“She thought I was an absolute weirdo,” Fraud says, laughing. “Especially after having looked at my website, which, at that time, was full of boobies and lingerie.”
Fraud went ahead with the shoot and Mamalock became his northern agent.
“Rachel had been living around Alderley Edge and Wilmslow for about 30 years. She went to Ayla Rose and got talking about me, and Juliet actually recognised my name because she stocked Lascivious. So that was how it all came about,” Fraud explains.
“I went in, we had a meeting and we hit it off. I completely got where Juliet wanted to take things and it was great to meet someone who knew of my work.”
Fraud met McLeod in August and was appointed as Ayla Rose creative director in September.
“It’s all been incredibly quick. It’s great working with someone like Juliet because she has an open mind and she’s not afraid to speak her mind if she doesn’t agree with something.”
Fraud is responsible for Ayla Rose’s creative vision; the look, the feel, and the tone of a brand.
“I will look at Ayla Rose as an international brand and not pigeonhole it as a small boutique in a small village in Manchester. My background has always allowed me to think of things internationally and that’s what I really want to do with Ayla Rose – to make it into a global brand. It will be a small global brand, but it will be accessible to everyone around the world,” he explains.
“I just think, in this day and age, it’s much more possible to do that kind of thing. Image is everything, I’ve always said that.”
So how does Fraud plan to expand Ayla Rose’s customer reach on a national and international level?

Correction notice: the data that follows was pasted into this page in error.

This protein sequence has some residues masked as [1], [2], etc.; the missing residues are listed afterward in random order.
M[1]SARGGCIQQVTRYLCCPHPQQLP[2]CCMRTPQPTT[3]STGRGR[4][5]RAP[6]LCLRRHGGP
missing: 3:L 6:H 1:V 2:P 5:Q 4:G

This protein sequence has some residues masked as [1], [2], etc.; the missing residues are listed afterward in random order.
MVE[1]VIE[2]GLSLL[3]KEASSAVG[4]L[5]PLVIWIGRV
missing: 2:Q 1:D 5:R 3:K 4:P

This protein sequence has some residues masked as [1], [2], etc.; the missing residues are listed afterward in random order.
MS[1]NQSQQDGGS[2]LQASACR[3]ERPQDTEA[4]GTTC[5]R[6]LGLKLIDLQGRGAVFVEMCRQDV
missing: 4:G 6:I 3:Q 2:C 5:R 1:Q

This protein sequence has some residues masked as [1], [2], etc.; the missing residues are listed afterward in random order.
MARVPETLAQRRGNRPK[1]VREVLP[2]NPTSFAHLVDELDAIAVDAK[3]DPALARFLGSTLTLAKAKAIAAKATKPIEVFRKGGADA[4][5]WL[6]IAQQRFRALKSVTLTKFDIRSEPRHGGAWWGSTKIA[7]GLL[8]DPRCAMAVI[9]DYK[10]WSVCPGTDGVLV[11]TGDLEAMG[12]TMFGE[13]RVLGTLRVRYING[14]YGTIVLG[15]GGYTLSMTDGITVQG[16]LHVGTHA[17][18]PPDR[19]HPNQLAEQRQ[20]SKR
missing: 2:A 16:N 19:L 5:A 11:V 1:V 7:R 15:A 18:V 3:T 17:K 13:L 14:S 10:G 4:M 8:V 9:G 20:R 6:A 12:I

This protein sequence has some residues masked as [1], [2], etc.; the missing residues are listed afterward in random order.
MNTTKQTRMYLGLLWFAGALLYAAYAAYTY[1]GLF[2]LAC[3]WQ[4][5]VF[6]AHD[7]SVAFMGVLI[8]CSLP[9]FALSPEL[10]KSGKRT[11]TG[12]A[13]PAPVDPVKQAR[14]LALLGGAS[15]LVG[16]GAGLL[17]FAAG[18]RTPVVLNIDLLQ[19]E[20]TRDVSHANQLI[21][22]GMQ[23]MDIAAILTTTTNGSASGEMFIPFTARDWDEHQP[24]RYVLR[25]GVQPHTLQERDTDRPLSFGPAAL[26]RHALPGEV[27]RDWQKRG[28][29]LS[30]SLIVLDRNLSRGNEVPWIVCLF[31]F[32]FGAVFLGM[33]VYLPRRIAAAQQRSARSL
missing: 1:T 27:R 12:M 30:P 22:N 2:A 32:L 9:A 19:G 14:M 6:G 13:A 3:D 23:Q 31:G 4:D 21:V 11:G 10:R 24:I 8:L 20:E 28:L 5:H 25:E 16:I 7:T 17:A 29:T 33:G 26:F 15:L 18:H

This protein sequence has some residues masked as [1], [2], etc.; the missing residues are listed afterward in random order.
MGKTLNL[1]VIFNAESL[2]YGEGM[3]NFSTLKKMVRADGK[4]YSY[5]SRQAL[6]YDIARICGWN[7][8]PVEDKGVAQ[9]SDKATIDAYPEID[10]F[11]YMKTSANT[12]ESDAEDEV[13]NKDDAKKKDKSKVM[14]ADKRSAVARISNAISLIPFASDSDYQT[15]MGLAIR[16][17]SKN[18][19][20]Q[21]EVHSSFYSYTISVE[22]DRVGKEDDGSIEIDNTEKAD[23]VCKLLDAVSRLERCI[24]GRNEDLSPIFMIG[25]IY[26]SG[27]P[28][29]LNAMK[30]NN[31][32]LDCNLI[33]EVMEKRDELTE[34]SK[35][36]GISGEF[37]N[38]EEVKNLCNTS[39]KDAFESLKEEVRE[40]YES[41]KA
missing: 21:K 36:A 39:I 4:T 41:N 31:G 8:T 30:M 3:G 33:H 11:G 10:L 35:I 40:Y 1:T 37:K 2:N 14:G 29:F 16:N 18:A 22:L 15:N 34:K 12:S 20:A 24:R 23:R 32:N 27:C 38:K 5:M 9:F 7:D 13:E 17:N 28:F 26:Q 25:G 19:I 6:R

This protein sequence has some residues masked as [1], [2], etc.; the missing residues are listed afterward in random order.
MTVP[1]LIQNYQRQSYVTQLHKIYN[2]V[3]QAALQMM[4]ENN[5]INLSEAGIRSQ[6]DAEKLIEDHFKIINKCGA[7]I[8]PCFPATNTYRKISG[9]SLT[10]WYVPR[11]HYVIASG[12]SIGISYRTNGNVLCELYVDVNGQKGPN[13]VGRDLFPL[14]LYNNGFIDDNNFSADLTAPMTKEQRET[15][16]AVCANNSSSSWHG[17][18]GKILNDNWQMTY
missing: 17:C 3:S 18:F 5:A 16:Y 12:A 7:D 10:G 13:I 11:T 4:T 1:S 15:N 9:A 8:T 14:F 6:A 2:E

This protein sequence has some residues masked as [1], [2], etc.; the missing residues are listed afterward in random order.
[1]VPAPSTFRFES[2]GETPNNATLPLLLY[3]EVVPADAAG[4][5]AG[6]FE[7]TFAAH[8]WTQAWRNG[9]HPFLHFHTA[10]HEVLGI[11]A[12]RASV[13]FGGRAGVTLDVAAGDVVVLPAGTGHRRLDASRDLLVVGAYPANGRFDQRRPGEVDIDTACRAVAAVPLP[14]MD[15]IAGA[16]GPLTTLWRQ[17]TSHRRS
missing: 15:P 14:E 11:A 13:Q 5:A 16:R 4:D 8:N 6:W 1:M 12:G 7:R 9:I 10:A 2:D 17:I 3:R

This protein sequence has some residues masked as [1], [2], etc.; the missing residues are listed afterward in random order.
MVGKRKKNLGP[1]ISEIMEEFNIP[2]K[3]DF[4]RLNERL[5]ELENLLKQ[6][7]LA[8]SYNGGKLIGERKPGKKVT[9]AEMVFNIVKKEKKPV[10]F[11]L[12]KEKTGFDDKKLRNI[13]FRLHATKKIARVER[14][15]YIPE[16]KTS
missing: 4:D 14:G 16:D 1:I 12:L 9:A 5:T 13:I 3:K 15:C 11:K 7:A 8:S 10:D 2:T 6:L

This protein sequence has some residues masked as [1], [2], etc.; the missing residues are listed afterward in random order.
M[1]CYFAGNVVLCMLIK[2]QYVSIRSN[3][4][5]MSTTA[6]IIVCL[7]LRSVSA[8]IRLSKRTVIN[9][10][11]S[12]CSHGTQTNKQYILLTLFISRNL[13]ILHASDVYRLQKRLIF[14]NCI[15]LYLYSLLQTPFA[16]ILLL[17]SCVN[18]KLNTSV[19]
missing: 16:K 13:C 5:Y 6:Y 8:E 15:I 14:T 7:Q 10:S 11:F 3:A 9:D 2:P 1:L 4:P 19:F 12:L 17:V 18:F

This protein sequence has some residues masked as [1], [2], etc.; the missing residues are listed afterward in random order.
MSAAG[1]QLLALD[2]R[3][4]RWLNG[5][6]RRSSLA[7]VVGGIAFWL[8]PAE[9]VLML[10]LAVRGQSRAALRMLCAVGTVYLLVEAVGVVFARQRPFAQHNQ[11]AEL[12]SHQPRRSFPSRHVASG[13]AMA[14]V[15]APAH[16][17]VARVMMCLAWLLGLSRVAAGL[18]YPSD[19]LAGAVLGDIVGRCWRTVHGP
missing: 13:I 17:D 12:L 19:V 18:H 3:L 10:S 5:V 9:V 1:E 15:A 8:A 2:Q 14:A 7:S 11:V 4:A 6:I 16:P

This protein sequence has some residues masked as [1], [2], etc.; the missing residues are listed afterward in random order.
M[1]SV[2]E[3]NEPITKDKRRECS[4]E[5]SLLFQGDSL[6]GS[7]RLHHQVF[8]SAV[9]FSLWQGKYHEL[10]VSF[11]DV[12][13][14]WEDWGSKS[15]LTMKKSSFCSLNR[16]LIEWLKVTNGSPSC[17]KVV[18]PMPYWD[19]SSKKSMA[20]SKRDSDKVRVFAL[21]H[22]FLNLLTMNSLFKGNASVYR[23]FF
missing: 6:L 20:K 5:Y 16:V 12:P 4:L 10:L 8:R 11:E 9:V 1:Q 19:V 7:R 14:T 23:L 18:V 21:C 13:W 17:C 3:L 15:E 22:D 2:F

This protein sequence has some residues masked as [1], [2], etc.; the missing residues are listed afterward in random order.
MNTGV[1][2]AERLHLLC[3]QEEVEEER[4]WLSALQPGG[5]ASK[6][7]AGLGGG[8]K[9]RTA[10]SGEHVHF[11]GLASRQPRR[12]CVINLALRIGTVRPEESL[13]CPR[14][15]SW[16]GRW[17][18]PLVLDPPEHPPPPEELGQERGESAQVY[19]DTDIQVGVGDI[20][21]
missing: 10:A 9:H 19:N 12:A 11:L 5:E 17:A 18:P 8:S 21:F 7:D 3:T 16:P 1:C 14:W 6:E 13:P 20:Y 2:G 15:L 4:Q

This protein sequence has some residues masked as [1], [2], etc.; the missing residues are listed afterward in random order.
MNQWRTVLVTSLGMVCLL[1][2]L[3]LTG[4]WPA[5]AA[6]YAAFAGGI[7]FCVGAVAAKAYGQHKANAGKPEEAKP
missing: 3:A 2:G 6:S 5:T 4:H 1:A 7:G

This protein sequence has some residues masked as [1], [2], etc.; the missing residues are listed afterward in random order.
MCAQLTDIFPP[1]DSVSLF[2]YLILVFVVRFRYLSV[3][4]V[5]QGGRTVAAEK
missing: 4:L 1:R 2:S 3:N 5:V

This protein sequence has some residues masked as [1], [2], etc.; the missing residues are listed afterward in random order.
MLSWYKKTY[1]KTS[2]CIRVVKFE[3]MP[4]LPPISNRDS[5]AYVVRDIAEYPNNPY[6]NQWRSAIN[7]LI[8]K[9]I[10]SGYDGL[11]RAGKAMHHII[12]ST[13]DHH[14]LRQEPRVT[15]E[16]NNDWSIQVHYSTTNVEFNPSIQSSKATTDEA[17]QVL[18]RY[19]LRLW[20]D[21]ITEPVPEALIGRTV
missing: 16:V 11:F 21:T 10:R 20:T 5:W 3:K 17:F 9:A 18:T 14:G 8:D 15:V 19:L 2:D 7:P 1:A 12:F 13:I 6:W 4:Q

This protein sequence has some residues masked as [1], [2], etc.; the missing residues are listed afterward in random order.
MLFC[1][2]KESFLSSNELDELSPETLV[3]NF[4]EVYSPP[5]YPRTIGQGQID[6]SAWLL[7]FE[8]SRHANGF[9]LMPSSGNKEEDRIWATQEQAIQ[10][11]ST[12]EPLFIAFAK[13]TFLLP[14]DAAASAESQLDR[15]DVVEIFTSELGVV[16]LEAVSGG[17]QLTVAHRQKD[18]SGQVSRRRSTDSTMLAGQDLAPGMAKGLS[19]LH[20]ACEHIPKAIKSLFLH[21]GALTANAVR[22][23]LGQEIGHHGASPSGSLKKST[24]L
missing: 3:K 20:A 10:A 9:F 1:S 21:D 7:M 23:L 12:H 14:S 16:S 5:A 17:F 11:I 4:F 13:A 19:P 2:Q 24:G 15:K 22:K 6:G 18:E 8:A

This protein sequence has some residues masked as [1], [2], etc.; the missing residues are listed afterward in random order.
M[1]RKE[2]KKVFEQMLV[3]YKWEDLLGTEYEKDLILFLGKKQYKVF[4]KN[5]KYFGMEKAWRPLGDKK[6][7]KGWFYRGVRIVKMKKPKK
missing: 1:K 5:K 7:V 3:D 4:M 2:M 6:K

“I think it will start from the foundations really – getting rid of anything that cheapens the product, cheapens the brand and makes it look nothing less than a million dollars,” he says.
“The people around you are a true reflection of the brand and I think we need to shake a few of those off and tap into the people that I’m associated with.”
Fraud has already enlisted supermodel Missé Beqiri to front Ayla Rose’s forthcoming campaign.
The Swedish star appears in new AW15 campaign images, which can be seen on the retailer’s revamped website, which went live last month.
In the images, shot by Fraud, she wears lingerie and loungewear currently stocked at Ayla Rose.
Fraud met Beqiri in 2011, when she graced the cover of a newspaper published by Factory311.
“Ever since then I have kind of fallen in love with her. She’s just incredible.”
Explaining the new-look website, Fraud says: “We’ll be keeping things simple and the main thing we are trying to focus on is generating as many sales as possible.
“So it needs a simple navigation and a simple payment method. There are places where you can download images to your phone and your computer, and there is a blog feed. It is more interactive than what it was. I think online shopping has changed and you need a special reason for someone to visit your site now.”